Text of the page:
I will have to agree with Salt Creek in his aversion to psychology, and contend that scientists like Wilson and Dawkins (with backgrounds in genetics and evolution theory, and an interest in animal/human behaviour) are the sorts of researchers who will get us to the answers we seek.
Thanks, Bob, for your summary of the work of scientist in whom you have good reason to place confidence. As for Salt Creek, I am not convinced that he has been able to extricate himself enough from his own scientistic solipsism in order to adequately make any kind of assertion as to whether psychology should be averted or not. By his own admission, “What I do know about is science”.
However, I do want to respect your epistemic structure and encourage you to look beyond it (as well) by considering the criticism and update of Martin Seligman, past President (1998) of the American Psychological Association (APA). The video discusses the state of the union in Psychology and makes the point that it is,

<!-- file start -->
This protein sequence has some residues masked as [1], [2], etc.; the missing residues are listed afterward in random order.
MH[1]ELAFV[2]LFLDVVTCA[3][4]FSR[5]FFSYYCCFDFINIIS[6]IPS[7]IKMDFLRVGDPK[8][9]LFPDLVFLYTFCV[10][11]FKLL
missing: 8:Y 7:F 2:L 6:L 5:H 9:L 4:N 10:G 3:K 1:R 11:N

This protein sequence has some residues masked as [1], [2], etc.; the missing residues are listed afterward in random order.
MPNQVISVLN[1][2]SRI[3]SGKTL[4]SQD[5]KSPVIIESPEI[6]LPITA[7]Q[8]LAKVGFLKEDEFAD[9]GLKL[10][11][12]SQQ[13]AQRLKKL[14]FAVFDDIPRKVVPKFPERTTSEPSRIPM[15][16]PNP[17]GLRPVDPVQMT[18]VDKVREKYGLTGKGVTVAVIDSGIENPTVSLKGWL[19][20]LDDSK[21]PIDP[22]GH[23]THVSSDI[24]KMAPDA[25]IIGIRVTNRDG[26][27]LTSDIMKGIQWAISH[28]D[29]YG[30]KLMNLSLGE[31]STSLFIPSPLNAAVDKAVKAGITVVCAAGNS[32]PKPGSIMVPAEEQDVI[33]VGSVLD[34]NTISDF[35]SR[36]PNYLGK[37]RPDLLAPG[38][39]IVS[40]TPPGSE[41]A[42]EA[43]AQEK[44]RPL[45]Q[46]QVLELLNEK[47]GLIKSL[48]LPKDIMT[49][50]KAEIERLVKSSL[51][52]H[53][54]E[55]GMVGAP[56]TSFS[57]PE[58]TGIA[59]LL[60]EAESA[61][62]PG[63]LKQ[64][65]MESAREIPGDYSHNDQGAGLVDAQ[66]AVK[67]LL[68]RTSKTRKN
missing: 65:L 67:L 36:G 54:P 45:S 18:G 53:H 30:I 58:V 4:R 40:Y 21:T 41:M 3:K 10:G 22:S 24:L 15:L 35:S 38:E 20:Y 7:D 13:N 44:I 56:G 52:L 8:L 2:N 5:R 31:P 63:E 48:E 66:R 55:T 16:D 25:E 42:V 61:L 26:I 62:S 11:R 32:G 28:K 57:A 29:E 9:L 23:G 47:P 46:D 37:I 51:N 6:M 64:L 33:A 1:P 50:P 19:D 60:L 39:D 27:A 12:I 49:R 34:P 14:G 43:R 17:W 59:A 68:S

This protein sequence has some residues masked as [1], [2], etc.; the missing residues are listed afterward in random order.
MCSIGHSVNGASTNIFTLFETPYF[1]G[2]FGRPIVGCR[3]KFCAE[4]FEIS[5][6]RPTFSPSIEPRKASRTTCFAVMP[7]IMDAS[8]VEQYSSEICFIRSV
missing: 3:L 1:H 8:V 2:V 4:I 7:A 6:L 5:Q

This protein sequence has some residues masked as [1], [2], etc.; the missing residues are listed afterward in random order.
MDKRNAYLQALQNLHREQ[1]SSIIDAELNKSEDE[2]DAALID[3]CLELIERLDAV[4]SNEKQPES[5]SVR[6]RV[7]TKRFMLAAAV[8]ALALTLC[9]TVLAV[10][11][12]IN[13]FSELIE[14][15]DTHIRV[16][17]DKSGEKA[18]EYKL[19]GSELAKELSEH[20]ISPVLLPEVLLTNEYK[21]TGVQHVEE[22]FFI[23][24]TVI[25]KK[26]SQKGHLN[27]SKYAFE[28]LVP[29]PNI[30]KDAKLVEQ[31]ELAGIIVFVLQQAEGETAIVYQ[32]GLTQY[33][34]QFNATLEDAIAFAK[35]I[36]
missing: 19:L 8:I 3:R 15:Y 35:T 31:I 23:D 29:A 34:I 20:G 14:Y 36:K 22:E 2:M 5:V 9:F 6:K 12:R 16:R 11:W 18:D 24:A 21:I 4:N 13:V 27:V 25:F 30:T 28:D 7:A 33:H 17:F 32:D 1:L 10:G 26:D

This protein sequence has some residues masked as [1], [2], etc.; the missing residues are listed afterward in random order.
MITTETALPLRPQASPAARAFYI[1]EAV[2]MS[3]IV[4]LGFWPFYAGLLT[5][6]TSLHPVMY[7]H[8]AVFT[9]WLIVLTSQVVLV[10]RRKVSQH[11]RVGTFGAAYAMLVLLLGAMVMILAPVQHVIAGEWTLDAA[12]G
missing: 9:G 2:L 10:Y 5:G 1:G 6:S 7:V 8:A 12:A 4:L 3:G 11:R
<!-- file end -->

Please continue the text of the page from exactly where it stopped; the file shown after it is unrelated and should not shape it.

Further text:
(2) Not Good, and
(3) Not Good Enough
From Freud through to the recent past Psychology worked from a disease vantage point and with psychological pathologies. The work of Positive Psychology builds on the past accomplishments of the more negative model to make psychological science better. There is, also, a text article available of Seligman’s comments/criticisms. He develops ideas of the happy life which appeared first in the writings of Aristotle and later became incorporated into the work of present day psychology via the contribution of Franz Brentano. On Brentano’s contribution see Daniel Dennett’s article on Intentionality in the The Oxford Companion to the Mind (Oxford University Press, 1987).
I hope you will be able to take the time to consider what Dr. Seligman has to say so that we can incorporate some of the research done within this epistemic structure to enhance the structure you are using.
All the best,